Republican attorneys general representing 25 states last week filed suit in a Texas federal court seeking to block the Labor Department rule that allows fiduciaries to consider climate change and other environmental, social and governance factors when they select retirement investments and exercise shareholder rights.
“This rule is an affront to every American concerned about their retirement account,” Attorney General Ken Paxton, explaining why the suit was filed. “The fact that the Biden Administration is now opting to risk the financial security of working-class Americans to advance a woke political agenda is insulting and illegal.”
The rule went into effect on Monday.
Paxon was joined by 24 other state attorneys general, advocacy group Western Energy Alliance, oil service companies Liberty Energy and Liberty Oilfield Services and retirement plan participant James Copeland. The suit was filed in the U.S. District Court for the Northern District of Texas.
The state AGs filing suit represent the states of Texas, Utah, Virginia, Louisiana, Alabama, Alaska, Arkansas, Florida, Georgina, Indiana, Idaho, Iowa, Kansas, Kentucky, Mississippi, Missouri, Montana, Nebraska, New Hampshire, North Dakota, Ohio, South Carolina, Tennessee, West Virginia and Wyoming.
The plaintiffs are seeking a temporary injunction blocking the rule and a ruling that permanently blocks enforcement of the regulation.
In the suit, the state officials allege that the rule, issued last year “undermines key protections for retirement savings of 152 million workers—approximately two-thirds of the U.S. adult population and totaling $12 trillion in assets—in the name of promoting environmental, social, and governance (“ESG”) factors in investing, including the Biden Administration’s stated desire to address climate change.”
The states and energy groups contend that the rule violates the Labor Department’s authority under ERISA.
They said that the 2022 rule fails to define ESG or the time period over which the associated investments should be considered. “This makes its value proposition difficult, if not impossible, to quantify,” they said. And it would, they said, allow fiduciaries and investment advisors to substitute their own ESG priorities under the guise of evaluating possible investments.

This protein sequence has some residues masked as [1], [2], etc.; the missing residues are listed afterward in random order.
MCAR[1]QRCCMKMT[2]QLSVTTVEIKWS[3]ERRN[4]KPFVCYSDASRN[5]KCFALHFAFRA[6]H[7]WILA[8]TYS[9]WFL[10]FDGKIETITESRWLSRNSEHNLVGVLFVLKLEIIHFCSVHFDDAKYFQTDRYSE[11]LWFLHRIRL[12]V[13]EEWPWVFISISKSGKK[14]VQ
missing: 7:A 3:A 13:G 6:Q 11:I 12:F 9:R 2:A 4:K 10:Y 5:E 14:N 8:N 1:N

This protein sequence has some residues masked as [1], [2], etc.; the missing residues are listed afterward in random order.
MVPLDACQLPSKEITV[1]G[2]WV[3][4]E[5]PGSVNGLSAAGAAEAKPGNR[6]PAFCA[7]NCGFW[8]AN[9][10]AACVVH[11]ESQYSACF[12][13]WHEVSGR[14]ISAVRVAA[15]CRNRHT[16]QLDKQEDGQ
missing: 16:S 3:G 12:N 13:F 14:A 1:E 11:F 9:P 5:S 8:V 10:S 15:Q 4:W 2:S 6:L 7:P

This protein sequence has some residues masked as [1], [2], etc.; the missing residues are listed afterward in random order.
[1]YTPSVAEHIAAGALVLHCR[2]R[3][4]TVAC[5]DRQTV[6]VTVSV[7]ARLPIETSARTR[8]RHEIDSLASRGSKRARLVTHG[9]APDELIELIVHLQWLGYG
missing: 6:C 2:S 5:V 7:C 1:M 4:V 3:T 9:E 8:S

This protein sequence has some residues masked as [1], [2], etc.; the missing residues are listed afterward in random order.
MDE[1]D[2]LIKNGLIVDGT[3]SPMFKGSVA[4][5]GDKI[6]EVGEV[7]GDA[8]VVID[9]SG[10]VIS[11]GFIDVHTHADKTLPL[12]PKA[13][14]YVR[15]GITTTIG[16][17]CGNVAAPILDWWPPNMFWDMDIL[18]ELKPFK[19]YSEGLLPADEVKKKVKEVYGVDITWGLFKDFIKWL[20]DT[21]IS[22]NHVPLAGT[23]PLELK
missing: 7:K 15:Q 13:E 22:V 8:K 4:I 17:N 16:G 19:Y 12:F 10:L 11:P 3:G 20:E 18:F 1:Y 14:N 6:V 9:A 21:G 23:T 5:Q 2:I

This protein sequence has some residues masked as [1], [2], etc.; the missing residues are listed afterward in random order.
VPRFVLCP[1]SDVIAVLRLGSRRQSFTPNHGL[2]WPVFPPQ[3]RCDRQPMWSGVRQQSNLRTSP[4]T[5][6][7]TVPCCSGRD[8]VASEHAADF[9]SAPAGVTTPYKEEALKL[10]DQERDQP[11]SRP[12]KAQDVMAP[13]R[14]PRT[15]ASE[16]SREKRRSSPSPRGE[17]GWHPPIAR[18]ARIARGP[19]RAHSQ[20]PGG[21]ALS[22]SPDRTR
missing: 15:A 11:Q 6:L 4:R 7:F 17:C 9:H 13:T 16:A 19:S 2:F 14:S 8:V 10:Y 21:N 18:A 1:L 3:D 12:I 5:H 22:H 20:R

The rule loosens restraints placed on fiduciaries by ERISA, giving them more discretion than they ordinarily would have, they argued.
The AGs noted that several of the states filing suit have significant oil and gas deposits and that fossil fuel companies have a substantial presence in their states.
In joining the lawsuit, the Western Energy Alliance accused the Biden Administration of “definancing American oil and natural gas companies.” The alliance represents 200 companies engaged in exploration and production of oil and natural gas in the western United States.
“The rule raises ESG and climate change factors above maximizing returns for pension plans and 401(k)s,” says Kathleen Sgamma, president of the Alliance. She adds, “The Biden Administration is putting at risk the lifetime earnings of Americans and making them less secure in retirement, all in furtherance of a political agenda that Americans have not agreed to through the democratic process.”
The Biden Administration has not commented on the lawsuit but has said in the past that the rule will improve workers’ retirements.
“Climate change and other environmental, social and governance factors can be useful for plan investors as they make decisions about how to best grow and protect the retirement savings of America’s workers,” Lisa Gomez, the department’s assistant secretary for employee benefits security said, when the final rule was issued.
However, Virginia Attorney General Jason Miyares, whose state joined the lawsuit begged to differ.
“But this new rule—created by an unelected and unaccountable bureaucracy without input from Congress or the American people—puts progressive politics above Virginians’ financial wellbeing and security,” he said, as the lawsuit was filed. “It is another unilateral and illegal power grab by the Biden Administration,”
In a related development, on Monday, 11 of the state attorneys general sent a letter to Institutional Shareholder Services and Glass Lewis & Co. accusing the firms of putting ESG and Diversity, Equity, and Inclusion issues in front of their duties to investors.
“In this letter, we provide evidence of these potential breaches, specifically as they relate to your climate and diversity, equity, and inclusion priorities,” the AGs wrote. “We seek written assurance that you will cease such violations and commit to following the law.”